SurveyMonkey has a very long page of results. All responses are shown with a scroll bar (see the first screenshot) or with a graphical summary first and then the individual responses below. For each chart, you can change the chart type.
I will only show a few screens.
Google Forms results look like this:
I have captured the results in the picture below. You can also view/download this as Excel. Look at the “Responses and Results” tab. Please use and edit it, but I would appreciate if you would mention my name if you share it outside of your organization.
Green/Yes: Available by default, although it may have different names
Orange: Available with a workaround
Red/No: Not available
Again, the classic SharePoint options are in a league of their own.
Microsoft Forms appears to have more in common with SurveyMonkey Free and Google Forms than with SharePoint. All three surveys are pleasant to complete and the graphical display of results is much better than with the SharePoint survey.
Forms is really the new way to conduct surveys in your organization and possibly with externals. It looks pleasant both on a SharePoint page and when completing it, it has a ton of good options, decent colourful graphs and it works with Flow.
Some people will really like that Net Promoter Score 🙂
I am sure that Forms will continue to develop, so I will try to keep this comparison up-to-date.
The SharePoint survey feels a tad outdated, although you can still conduct good surveys with it. The graphical summary is very inferior to what Forms has to offer. My suggestion would be to use this only when you need one of the more advanced Q & A options, such as selecting a name from someone in your organization. The whole permissions management is also more complicated than with Forms, as described in my “SharePoint Survey lifecycle” blog.
The SharePoint custom list may not be the option that comes to mind first when you talk about a survey, but especially the options to process the data after collection can be the reason to use it. You can group and filter the entries just like any View and edit entries (e.g. mark an item as “Completed” or add a certain category). With the additional column types and the connection with Flow this can be the tool of choice when collecting data from the organization is the starting point for a project or process.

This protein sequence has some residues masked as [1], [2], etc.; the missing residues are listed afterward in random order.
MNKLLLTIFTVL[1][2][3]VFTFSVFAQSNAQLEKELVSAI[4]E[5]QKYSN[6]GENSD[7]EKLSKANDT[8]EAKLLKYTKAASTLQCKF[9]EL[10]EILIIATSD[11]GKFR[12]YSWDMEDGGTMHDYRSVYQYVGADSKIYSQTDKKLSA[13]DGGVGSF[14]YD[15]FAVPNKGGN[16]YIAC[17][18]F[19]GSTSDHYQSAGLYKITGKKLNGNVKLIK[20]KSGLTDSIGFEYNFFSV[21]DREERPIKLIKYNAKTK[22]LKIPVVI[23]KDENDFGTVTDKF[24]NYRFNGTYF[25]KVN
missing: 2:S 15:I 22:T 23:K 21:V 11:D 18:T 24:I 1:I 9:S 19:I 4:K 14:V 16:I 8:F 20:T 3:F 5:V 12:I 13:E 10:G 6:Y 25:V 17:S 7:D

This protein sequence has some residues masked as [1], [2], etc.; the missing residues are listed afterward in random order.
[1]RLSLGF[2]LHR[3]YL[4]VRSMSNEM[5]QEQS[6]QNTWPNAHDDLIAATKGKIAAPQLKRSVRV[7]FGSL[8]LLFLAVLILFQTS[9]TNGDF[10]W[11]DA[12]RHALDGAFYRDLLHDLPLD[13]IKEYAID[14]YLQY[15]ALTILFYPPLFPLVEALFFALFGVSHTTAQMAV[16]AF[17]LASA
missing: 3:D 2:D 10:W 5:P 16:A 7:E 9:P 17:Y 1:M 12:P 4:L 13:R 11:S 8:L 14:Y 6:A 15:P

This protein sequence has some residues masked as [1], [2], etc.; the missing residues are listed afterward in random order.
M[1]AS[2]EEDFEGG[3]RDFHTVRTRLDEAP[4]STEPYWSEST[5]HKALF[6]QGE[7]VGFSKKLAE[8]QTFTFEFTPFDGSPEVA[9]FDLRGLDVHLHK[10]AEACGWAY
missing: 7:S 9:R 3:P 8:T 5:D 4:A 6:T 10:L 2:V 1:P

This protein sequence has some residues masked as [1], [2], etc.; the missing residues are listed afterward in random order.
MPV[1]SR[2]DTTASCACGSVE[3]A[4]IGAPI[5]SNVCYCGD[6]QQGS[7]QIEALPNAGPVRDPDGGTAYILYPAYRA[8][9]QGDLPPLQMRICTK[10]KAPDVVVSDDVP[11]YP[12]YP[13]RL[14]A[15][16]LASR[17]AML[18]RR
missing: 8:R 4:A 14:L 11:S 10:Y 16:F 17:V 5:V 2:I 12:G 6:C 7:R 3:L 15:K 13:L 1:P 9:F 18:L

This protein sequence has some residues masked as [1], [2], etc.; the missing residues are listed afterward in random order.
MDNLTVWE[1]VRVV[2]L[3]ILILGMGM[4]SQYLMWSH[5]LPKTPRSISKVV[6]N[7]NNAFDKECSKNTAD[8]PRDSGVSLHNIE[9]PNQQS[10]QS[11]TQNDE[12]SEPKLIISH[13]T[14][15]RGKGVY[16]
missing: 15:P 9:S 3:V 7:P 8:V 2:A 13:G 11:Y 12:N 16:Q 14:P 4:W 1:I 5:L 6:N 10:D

There are no graphics by default, but PowerBI may be used if needed.
Many thanks to my former colleague Scott Lewis who pointed out the benefits of custom lists when combined with Forms and Flow.
SurveyMonkey is of course THE specialized tool for surveys. It has extensive help for your survey questions and many options. It is the only tool that can show columns of responses, which is nice to keep your survey compact. It allows you to change the chart type of the results if desired. However, the free version has a few annoying limitations and I personally find the “management” interface rather cluttered.
For large-scale complicated surveys where you need to analyze responses in-depth the paid version beats Microsoft Forms.
Google Forms is a solid modern tool. Apart from the “display form straight in an email” it does not have any remarkable features.
Hope this comparison is useful to you. Have I missed any that are important for you? Please let me know – also if it has helped to move your colleagues away from SurveyMonkey (free) or GoogleForms! 🙂
This time, I would like to take a look at the settings – what can you decide about your survey as a whole?
Which settings can you apply to your survey?
Permissions to create and manage a survey – can anyone do it or do you need special permissions? Can you hand a survey over to someone else?